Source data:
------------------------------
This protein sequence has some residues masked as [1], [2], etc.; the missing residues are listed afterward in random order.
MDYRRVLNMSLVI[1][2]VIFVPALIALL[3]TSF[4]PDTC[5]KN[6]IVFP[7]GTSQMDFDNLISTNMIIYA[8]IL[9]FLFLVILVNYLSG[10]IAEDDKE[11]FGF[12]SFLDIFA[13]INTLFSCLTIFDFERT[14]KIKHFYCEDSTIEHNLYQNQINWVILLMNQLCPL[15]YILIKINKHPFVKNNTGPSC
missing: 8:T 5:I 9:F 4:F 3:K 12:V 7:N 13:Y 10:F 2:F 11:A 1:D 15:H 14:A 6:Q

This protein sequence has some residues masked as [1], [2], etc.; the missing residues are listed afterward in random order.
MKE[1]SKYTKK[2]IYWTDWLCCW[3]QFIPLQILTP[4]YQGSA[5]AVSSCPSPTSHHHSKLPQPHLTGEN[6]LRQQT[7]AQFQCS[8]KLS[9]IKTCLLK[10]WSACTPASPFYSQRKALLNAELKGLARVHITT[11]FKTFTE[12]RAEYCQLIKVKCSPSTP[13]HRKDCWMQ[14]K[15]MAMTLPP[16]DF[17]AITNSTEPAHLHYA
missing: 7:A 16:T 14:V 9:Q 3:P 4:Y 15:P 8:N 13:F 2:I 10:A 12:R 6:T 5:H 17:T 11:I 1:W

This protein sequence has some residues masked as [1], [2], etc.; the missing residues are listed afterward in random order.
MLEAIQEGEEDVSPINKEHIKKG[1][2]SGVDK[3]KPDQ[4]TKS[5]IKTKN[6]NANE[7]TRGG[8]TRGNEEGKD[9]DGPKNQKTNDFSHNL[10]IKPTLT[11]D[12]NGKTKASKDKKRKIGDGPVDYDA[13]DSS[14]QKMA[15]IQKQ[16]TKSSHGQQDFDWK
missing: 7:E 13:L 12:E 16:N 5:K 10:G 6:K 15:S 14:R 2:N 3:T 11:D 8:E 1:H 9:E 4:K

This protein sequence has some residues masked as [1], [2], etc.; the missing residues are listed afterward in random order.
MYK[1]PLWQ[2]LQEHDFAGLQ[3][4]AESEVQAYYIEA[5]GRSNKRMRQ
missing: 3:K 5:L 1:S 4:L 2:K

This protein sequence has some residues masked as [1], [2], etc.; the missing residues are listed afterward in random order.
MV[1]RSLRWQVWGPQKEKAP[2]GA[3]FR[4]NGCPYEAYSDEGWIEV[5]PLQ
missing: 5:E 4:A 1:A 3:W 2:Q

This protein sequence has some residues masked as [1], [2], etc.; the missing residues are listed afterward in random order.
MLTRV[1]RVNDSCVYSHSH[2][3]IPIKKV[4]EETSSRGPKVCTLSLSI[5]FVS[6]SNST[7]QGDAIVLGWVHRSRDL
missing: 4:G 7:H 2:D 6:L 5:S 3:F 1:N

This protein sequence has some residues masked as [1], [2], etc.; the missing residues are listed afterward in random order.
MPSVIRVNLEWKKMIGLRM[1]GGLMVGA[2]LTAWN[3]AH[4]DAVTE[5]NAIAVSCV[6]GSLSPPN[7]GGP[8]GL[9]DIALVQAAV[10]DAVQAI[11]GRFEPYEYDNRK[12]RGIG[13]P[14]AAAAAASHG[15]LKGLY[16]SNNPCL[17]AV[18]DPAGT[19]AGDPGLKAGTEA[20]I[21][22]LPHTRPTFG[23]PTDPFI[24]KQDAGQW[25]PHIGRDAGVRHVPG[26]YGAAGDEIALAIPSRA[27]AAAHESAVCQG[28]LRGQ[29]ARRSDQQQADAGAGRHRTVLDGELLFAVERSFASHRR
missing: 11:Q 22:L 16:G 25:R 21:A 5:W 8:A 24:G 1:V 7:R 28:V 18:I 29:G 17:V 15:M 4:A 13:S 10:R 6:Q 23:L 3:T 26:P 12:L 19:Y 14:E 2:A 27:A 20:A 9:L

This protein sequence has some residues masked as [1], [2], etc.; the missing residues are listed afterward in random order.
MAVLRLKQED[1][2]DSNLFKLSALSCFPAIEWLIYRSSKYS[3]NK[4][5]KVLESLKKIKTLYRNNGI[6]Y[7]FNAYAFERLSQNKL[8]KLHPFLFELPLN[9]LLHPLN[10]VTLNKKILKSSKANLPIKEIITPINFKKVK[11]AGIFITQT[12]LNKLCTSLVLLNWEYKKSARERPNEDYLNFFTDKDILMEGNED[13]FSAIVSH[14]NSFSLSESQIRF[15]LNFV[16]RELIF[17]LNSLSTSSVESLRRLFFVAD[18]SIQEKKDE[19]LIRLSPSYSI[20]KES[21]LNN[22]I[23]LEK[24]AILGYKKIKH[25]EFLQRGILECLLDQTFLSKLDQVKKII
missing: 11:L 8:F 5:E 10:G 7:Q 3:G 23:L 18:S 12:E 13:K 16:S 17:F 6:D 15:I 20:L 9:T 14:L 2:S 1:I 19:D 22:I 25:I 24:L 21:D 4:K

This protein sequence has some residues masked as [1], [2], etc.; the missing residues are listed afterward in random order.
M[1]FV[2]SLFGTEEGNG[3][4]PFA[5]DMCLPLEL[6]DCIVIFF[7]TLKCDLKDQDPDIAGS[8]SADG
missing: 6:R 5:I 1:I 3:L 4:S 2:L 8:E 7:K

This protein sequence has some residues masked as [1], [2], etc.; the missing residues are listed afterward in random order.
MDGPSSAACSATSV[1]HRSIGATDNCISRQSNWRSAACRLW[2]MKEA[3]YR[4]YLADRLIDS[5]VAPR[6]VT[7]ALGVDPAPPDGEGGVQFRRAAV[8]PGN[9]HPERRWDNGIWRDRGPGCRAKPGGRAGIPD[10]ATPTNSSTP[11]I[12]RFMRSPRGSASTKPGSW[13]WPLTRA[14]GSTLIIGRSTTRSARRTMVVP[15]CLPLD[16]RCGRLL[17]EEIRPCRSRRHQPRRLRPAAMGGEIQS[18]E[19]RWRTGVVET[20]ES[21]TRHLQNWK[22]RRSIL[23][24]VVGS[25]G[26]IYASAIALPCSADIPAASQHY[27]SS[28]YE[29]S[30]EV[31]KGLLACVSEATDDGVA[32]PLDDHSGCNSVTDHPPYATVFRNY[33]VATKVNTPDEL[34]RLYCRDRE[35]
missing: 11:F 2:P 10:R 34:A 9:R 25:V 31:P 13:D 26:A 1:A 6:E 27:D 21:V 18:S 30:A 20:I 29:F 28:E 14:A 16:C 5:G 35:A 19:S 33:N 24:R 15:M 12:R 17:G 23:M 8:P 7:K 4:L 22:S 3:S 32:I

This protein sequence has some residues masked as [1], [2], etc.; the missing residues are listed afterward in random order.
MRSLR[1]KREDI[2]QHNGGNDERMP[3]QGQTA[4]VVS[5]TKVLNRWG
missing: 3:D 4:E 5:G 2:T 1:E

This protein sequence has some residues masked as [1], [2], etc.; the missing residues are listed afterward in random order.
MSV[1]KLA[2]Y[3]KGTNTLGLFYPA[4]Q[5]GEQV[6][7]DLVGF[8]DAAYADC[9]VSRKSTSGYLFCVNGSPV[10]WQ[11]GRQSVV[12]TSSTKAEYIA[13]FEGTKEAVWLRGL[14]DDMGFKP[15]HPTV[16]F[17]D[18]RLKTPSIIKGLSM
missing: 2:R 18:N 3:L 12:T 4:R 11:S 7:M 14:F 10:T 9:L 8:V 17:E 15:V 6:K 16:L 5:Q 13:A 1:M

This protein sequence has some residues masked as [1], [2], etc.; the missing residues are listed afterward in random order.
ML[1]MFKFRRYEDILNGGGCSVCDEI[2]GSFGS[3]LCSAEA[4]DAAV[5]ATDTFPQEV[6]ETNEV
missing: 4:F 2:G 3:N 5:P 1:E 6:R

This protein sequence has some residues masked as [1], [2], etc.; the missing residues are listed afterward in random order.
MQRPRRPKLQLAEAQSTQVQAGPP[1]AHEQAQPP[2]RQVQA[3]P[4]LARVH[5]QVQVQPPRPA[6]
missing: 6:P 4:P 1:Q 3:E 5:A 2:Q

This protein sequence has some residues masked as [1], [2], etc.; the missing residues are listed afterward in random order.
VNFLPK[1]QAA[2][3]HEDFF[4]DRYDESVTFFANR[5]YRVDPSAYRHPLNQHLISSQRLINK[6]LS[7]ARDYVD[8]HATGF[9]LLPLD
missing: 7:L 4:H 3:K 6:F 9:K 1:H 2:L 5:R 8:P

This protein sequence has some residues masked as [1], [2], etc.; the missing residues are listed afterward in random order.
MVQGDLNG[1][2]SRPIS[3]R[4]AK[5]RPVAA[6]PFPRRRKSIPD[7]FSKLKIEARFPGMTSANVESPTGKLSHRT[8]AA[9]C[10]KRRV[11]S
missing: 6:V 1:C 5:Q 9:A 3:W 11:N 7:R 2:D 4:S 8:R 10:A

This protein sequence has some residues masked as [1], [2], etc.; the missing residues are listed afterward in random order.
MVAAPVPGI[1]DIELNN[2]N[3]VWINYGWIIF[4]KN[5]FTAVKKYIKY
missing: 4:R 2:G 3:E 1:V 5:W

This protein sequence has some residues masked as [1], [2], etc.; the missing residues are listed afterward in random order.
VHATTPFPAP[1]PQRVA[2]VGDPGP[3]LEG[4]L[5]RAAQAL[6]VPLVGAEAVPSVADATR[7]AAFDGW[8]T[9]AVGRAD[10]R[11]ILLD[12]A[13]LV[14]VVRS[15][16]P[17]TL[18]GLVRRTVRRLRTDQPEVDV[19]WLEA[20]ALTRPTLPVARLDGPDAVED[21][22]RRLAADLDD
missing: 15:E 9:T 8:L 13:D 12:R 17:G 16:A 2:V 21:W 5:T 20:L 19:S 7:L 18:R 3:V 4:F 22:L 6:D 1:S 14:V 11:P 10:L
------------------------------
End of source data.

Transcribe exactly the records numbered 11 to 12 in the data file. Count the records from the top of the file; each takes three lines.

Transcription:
This protein sequence has some residues masked as [1], [2], etc.; the missing residues are listed afterward in random order.
MRSLR[1]KREDI[2]QHNGGNDERMP[3]QGQTA[4]VVS[5]TKVLNRWG
missing: 3:D 4:E 5:G 2:T 1:E

This protein sequence has some residues masked as [1], [2], etc.; the missing residues are listed afterward in random order.
MSV[1]KLA[2]Y[3]KGTNTLGLFYPA[4]Q[5]GEQV[6][7]DLVGF[8]DAAYADC[9]VSRKSTSGYLFCVNGSPV[10]WQ[11]GRQSVV[12]TSSTKAEYIA[13]FEGTKEAVWLRGL[14]DDMGFKP[15]HPTV[16]F[17]D[18]RLKTPSIIKGLSM
missing: 2:R 18:N 3:L 12:T 4:R 11:S 7:M 14:F 10:T 9:L 8:V 17:E 15:V 6:K 16:L 5:Q 13:A 1:M